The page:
The Hartford Foundation submitted testimony to the General Assembly's Finance, Revenue and Bonding Committee on H.B. 7322, An Act Concerning State and Local Revenue. The bill included a wide range of tax proposals to help fund the state's two-year budget. The Foundation voiced its opposition to a specific provision within the bill that seeks to repeal the sales tax exemption for nonprofits. As a funder and supporter of the region's nonprofit sector, the Hartford Foundation urged legislators on the Finance Committee to consider the cumulative effect of state budget cuts and a new sales tax. Such a change would limit the impact of private dollars, potentially widen Connecticut's significant opportunity gap, and undermine the chance for all our residents to reach their full potential and allow the state to prosper.
Testimony Opposing Provisions of H.B. 7322
An Act Concerning State and Local Revenue
Hartford Foundation for Public Giving
Committee on Finance, Revenue and Bonding
April 25, 2017
Senator Fonfara, Senator Frantz, Representative Rojas, Representative Davis, and distinguished members of the Finance, Revenue and Bonding Committee:
The Hartford Foundation for Public Giving is the community foundation for the 29-town Greater Hartford region. We are the largest community foundation in Connecticut, and among the largest 20 community foundations in the country with a mission to put philanthropy into action to promote equitable opportunity for all residents in our region. The Foundation is committed to working with our donors, nonprofits and community partners to ensure a vibrant and strong Greater Hartford region. We oppose the provisions in H.B. 7322 which repeal the sales tax exemption for nonprofits.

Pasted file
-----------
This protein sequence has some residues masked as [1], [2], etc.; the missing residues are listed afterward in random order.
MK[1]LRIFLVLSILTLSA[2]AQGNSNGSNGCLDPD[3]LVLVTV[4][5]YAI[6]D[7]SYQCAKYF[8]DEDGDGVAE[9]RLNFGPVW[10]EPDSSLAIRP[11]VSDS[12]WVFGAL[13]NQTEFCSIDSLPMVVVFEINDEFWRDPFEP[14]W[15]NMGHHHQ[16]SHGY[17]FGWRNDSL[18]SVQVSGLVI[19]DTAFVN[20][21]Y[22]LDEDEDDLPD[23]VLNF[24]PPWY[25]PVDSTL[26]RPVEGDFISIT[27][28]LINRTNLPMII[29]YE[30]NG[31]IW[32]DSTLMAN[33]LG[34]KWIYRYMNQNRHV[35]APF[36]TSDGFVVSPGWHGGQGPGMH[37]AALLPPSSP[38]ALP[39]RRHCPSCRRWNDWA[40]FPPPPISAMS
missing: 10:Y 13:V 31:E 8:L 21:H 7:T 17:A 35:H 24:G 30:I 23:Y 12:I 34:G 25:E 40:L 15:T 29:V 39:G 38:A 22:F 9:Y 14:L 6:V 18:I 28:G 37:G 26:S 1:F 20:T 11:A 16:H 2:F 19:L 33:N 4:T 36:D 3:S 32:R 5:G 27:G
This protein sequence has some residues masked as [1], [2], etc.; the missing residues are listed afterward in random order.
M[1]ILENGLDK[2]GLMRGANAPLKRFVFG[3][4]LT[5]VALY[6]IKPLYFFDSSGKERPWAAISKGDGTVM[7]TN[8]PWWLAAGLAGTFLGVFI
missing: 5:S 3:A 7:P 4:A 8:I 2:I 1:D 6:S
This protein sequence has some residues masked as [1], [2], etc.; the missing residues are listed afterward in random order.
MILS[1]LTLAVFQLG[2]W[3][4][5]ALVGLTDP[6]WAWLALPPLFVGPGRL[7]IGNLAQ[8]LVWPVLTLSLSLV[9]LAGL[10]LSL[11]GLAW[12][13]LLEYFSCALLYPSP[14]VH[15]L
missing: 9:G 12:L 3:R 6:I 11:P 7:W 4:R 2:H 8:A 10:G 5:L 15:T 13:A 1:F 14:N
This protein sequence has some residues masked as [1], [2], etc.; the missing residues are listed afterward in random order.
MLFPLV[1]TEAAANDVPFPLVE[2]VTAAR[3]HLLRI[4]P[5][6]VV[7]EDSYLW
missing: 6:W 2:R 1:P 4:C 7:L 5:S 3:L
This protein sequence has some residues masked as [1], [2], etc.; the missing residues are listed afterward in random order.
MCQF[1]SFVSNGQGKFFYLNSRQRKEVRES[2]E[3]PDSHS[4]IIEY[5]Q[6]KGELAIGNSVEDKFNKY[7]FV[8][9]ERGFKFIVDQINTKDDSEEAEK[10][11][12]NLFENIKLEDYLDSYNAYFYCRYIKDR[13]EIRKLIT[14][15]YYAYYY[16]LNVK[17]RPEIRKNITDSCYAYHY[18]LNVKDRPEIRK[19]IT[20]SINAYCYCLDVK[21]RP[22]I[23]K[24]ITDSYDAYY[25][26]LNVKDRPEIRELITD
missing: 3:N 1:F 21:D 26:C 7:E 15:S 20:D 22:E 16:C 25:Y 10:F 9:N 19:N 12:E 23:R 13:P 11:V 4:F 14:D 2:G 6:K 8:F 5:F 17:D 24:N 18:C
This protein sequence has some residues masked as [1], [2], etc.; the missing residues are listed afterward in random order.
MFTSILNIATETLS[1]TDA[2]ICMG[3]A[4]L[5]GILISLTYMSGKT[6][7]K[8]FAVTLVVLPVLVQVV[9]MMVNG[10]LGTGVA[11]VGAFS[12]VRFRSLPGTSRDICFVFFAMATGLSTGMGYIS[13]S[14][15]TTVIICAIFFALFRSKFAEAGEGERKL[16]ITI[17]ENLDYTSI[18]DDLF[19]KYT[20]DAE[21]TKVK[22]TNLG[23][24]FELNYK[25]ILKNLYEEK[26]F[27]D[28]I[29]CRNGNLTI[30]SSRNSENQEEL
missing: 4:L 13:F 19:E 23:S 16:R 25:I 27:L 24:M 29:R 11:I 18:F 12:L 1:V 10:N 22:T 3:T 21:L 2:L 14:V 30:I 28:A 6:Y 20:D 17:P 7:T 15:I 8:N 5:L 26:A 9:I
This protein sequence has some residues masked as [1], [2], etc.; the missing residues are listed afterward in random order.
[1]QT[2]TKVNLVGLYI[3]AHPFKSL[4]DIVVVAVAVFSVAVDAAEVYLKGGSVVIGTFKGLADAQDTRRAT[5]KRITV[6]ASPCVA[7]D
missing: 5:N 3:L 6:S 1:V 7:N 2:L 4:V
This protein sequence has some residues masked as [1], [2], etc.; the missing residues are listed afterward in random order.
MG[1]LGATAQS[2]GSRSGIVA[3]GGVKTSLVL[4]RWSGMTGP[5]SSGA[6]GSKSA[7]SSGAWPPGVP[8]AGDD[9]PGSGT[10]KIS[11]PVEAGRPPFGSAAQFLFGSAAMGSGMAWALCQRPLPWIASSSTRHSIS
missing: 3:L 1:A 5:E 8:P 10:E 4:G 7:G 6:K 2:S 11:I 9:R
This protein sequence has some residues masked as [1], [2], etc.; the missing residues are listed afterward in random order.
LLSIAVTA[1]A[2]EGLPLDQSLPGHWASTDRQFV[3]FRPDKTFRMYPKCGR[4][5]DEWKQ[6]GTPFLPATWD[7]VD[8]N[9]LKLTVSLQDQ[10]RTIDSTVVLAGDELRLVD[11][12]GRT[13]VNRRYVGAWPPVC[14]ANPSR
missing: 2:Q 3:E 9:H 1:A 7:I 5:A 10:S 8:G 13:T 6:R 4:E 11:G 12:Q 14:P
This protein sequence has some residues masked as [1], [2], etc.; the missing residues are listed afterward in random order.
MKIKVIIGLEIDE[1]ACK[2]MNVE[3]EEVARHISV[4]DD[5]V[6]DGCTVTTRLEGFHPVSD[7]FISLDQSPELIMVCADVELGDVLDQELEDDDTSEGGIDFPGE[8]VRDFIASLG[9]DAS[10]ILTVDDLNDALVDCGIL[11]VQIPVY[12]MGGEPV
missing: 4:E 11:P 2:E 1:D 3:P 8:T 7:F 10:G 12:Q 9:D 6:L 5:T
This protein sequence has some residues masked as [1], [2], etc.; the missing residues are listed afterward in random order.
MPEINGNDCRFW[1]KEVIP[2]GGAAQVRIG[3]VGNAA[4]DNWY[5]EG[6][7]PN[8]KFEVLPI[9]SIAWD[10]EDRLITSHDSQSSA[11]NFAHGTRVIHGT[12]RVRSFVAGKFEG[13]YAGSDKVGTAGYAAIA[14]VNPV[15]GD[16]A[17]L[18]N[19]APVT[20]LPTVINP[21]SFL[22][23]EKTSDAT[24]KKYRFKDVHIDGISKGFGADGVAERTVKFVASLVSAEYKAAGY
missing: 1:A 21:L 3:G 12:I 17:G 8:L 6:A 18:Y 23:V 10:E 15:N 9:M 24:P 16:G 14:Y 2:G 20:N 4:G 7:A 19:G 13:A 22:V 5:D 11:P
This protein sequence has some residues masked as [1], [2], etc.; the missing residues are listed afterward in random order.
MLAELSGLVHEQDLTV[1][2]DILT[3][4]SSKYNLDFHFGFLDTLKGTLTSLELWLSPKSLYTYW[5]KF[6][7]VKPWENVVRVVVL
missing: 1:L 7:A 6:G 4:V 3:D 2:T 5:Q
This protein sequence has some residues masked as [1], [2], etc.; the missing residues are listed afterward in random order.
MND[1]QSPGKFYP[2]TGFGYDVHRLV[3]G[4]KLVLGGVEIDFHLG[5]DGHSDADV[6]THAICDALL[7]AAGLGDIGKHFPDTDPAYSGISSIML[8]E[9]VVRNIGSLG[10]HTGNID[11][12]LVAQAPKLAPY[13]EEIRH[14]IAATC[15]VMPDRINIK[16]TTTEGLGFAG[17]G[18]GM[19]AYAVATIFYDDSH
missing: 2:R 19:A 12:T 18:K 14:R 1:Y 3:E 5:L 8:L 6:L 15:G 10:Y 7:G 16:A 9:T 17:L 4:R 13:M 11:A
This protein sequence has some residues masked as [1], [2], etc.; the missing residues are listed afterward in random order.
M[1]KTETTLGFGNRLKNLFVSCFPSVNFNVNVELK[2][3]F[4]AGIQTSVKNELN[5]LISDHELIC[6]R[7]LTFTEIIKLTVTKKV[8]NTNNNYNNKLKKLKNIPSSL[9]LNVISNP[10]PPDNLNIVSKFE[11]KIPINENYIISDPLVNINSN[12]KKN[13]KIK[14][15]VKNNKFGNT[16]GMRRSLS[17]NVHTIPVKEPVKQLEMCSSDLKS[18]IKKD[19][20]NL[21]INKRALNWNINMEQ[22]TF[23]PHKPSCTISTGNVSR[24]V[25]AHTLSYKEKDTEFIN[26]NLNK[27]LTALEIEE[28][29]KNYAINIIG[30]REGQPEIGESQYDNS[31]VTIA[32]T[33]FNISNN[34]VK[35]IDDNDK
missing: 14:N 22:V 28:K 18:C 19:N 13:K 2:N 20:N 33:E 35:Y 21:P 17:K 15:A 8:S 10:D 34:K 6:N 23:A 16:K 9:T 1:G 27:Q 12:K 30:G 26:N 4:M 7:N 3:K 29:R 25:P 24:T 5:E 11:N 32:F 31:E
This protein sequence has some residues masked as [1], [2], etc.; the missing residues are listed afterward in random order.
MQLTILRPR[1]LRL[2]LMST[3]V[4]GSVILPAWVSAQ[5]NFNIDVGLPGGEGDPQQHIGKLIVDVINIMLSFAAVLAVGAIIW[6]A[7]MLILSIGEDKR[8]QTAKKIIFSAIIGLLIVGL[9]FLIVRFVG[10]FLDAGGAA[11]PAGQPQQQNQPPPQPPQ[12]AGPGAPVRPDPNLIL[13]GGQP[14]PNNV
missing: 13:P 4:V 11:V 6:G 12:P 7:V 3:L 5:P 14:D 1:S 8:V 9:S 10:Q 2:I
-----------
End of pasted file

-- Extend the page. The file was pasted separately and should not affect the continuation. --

At a time when our state and many of our communities face significant challenges, through the generous support of our donors, we awarded 2,287 grants amounting to $33.3 million last year to nonprofits that provide essential services to residents in our region. Recognizing the significant impact of the 2016 budget cuts on area nonprofits, the Foundation also responded with Transitional Operating Support (TOS) grants of nearly $1.4 million to 18 agencies, helping them to continue providing critical programs, and our Nonprofit Support Program (NSP) provided tools, knowledge and funding for agencies to address the changing fiscal environment in a strategic and sustainable way, including 78 capacity-building grants totaling $1.9 million.
Yet, the Foundation's dollars cannot fill the state's fiscal gap or substitute the state's commitment to its most vulnerable residents. The cumulative effect of state budget cuts and a new sales tax on nonprofits limits the impact of private dollars and threatens to widen Connecticut's opportunity gap, undermining the chance for all of our residents to reach their full potential and the state to prosper.
We need the leadership of our public sector partners to leverage our long-term commitment to our communities. We urge the committee to amend the bill language so as not to repeal the current exemption, and to consider more equitable options for generating revenue to continue critical investments, in partnership with philanthropy, in education, health and other essential services.